Fibromyalgia is a disorder known for whole-body musculoskeletal pain, often paired with tiredness, sleep, cognitive problems, and mood issues. Researchers believe that fibromyalgia intensifies painful feelings by affecting how your central nervous system – the brain and spinal cord – processes painful and nonpainful messages.
Symptoms often start after something happens, like physical trauma, surgical procedure, infection, or substantial psychological pressure. In other cases, fibromyalgia symptoms slowly occur over time without an identifiable triggering event.
What Are The Symptoms?
Symptoms of fibromyalgia can be treated in many ways. Some healthcare providers recommend first trying therapy or certain antidepressants, but the evidence suggests that ketamine may be a good option. Common symptoms include:
- Pain and stiffness throughout your body
- Fatigue and tiredness
- Mental health issues
- Sleep troubles
- Problems with cognitive function
- Headaches, sometimes with migraines
- You may have tingling or numbness in your limbs
- Pain in the face or jaw
- You may experience digestive problems
Who Gets Fibromyalgia?
Fibromyalgia can happen to anyone, regardless of age or gender. However, it usually begins in middle age and worsens as people get older. But it’s believed that certain diseases or health conditions can predispose someone to have fibromyalgia at some point in their lives. These include:
- Systemic lupus erythematosus (also called lupus).
- Ankylosing spondylitis.
- According to the U.S. National Library of Medicine, 90% of people with fibromyalgia will also experience depression symptoms during their lives.
- Chronic back pain.
- Irritable bowel syndrome.
Is Fibromyalgia a Kind Of Arthritis?
Fibromyalgia is often lumped together in plain language as a kind of arthritis, but it’s not. Some people, for instance, confuse fibromyalgia with rheumatoid arthritis or other pain conditions. However, one of the key differentiators to be aware of is that with fibromyalgia, there are problems with how a person’s nervous system, including the brain and spinal column, transmits and processes pain signals.
Would Ketamine Help?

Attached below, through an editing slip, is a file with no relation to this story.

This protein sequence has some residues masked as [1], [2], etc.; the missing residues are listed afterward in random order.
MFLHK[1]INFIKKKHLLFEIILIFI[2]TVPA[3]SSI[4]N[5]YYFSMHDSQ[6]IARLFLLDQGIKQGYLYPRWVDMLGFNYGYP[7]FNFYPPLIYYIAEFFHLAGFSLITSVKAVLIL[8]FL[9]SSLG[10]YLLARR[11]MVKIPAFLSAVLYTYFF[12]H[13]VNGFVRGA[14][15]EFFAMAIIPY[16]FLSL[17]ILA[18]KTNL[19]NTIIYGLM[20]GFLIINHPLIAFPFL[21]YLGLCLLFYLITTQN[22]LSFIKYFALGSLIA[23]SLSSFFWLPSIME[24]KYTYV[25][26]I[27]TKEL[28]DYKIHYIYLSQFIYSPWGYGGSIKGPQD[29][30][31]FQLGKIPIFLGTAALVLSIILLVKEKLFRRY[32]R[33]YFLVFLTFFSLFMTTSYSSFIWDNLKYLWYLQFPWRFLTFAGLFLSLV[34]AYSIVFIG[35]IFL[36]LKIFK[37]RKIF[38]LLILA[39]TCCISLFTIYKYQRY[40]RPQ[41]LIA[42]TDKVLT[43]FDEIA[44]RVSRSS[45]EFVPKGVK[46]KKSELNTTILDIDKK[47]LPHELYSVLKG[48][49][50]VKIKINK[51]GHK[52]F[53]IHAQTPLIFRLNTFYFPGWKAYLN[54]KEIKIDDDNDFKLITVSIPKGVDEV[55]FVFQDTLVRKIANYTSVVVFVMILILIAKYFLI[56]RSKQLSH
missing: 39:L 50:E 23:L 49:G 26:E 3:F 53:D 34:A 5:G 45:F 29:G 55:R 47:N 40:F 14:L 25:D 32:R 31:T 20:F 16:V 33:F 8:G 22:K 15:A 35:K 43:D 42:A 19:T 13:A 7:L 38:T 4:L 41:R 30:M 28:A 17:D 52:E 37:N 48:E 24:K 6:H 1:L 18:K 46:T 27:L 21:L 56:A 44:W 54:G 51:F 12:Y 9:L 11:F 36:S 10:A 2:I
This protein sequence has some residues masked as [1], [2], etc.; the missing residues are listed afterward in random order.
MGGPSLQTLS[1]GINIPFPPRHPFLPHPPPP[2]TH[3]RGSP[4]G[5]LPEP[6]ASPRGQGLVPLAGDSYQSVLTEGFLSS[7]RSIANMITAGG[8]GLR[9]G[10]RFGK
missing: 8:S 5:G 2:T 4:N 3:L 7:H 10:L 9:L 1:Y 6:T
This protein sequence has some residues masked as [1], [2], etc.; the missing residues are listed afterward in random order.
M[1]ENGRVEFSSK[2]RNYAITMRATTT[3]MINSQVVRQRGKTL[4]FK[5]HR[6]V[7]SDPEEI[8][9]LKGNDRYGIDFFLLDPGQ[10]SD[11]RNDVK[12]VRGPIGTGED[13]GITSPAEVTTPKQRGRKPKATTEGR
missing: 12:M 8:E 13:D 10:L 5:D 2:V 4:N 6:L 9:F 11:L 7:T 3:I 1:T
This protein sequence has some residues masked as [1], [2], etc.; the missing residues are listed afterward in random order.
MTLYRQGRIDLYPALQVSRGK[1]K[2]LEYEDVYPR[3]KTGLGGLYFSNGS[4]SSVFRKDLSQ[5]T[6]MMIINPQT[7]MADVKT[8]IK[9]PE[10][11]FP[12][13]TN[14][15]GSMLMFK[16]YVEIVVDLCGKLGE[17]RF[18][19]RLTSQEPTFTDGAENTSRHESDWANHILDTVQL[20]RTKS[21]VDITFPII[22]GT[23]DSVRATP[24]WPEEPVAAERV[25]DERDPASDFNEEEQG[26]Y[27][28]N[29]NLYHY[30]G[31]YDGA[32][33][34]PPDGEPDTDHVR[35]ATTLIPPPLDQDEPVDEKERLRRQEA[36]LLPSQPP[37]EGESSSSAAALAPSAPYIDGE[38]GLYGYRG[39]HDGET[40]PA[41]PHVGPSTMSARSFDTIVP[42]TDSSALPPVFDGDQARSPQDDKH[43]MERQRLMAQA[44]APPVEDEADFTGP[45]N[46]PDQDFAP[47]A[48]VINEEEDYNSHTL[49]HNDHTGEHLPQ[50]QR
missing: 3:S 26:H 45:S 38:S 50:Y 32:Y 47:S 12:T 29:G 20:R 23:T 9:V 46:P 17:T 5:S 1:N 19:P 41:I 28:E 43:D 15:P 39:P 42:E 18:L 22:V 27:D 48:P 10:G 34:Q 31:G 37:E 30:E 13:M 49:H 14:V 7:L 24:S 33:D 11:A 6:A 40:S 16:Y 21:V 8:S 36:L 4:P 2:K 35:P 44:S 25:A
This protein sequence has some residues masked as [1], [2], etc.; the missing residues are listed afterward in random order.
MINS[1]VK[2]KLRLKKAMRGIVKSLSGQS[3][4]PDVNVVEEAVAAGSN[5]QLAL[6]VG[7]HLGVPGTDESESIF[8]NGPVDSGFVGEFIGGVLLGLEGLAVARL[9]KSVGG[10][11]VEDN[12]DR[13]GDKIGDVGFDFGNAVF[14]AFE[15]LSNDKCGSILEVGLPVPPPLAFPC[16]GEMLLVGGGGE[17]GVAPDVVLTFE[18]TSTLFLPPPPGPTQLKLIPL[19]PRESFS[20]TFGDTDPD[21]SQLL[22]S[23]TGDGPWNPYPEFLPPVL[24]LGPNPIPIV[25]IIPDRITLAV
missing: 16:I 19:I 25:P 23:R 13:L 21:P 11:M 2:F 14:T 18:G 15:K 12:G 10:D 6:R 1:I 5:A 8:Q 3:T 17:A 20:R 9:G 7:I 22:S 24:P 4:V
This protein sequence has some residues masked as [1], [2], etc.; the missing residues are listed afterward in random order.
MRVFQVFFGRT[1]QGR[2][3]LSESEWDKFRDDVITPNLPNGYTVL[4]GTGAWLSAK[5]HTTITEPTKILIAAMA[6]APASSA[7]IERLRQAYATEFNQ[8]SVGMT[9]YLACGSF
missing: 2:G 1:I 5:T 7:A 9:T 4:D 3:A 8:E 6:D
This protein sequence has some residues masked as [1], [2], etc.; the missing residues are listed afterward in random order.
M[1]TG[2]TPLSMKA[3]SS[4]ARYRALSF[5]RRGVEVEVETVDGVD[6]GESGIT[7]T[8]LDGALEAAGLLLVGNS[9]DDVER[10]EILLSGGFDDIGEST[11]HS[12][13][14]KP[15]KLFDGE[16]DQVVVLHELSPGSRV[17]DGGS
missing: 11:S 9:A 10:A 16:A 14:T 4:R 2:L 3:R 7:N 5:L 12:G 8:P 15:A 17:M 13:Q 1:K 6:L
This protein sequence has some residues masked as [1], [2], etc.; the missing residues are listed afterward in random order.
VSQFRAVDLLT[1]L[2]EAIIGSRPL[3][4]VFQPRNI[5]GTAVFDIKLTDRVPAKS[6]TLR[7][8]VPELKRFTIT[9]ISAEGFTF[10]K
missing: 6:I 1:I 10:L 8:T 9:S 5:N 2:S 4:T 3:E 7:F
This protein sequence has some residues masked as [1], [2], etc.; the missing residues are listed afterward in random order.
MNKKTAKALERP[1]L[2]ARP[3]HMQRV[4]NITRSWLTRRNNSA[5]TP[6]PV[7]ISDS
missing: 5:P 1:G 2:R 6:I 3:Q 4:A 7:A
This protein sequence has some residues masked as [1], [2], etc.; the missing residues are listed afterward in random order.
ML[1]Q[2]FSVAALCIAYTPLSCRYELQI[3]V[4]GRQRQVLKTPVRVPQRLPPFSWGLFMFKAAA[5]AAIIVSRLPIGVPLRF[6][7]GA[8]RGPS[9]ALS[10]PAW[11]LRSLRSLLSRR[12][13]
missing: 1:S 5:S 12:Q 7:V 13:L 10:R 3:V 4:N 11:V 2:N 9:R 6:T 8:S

Research has been ongoing for years as to whether medicine like ketamine can help ease the pain and discomfort associated with chronic pain conditions like fibromyalgia. Evidence supports using ketamine as a pain reliever, but how exactly does it work? It’s thought that ketamine acts quickly to strengthen and repair faulty neurotransmitters in the brain like glutamate, which are essential in how brain signals are transported and perceived throughout the rest of the body.
Antidepressants and Fibromyalgia
Ketamine, originally solely used as a human or animal anesthetic, is now regularly employed to treat symptoms of mental illness like treatment-resistant depression and chronic pain conditions that are non-responsive to regular therapy. One of the benefits of working with a healthcare provider to learn about treatment options is a clinician understands how different medicine and treatment – not necessarily specific to one condition – can apply to the problem you’re facing. This is especially true when discussing the application of antidepressants outside the realm of treating mental health issues.
Numerous effective and frequently used medicines to treat chronic pain are compounds made to solve other conditions. Antidepressants are now a go-to medicine in a healthcare provider’s toolbelt for treating many chronic pain conditions, even when depression isn’t believed to be a contributing factor. However, the key point is that dispensing antidepressants to reduce fibromyalgia pain symptoms needs to happen in a controlled environment and in smaller doses than may be described to treat mental health issues.
As with ketamine, antidepressants may boost neurotransmitters in the spinal cord that lower pain signals. But the positive outcome isn’t realized immediately. Antidepressants may offer relief for a week after taking medicine, but you may not derive maximum relief for several weeks. Ketamine, on the other hand, works very quickly. And pain relief from antidepressants is normally considered moderate.
If you have any questions about the risks or benefits of taking antidepressants to relieve pain from fibromyalgia, contact your healthcare provider for more information.
Diagnosis & Treatment
To diagnose fibromyalgia, your healthcare provider will conduct a thorough physical examination and review 18 points on your body to determine pain levels when each of those spots is pressed firmly. The American College of Rheumatology says that diagnosis may be confirmed if you have pain in four of the following five areas. The exam may also include blood and other tests.
Treating fibromyalgia symptoms often include antidepressants, other medicine, therapy, and ketamine.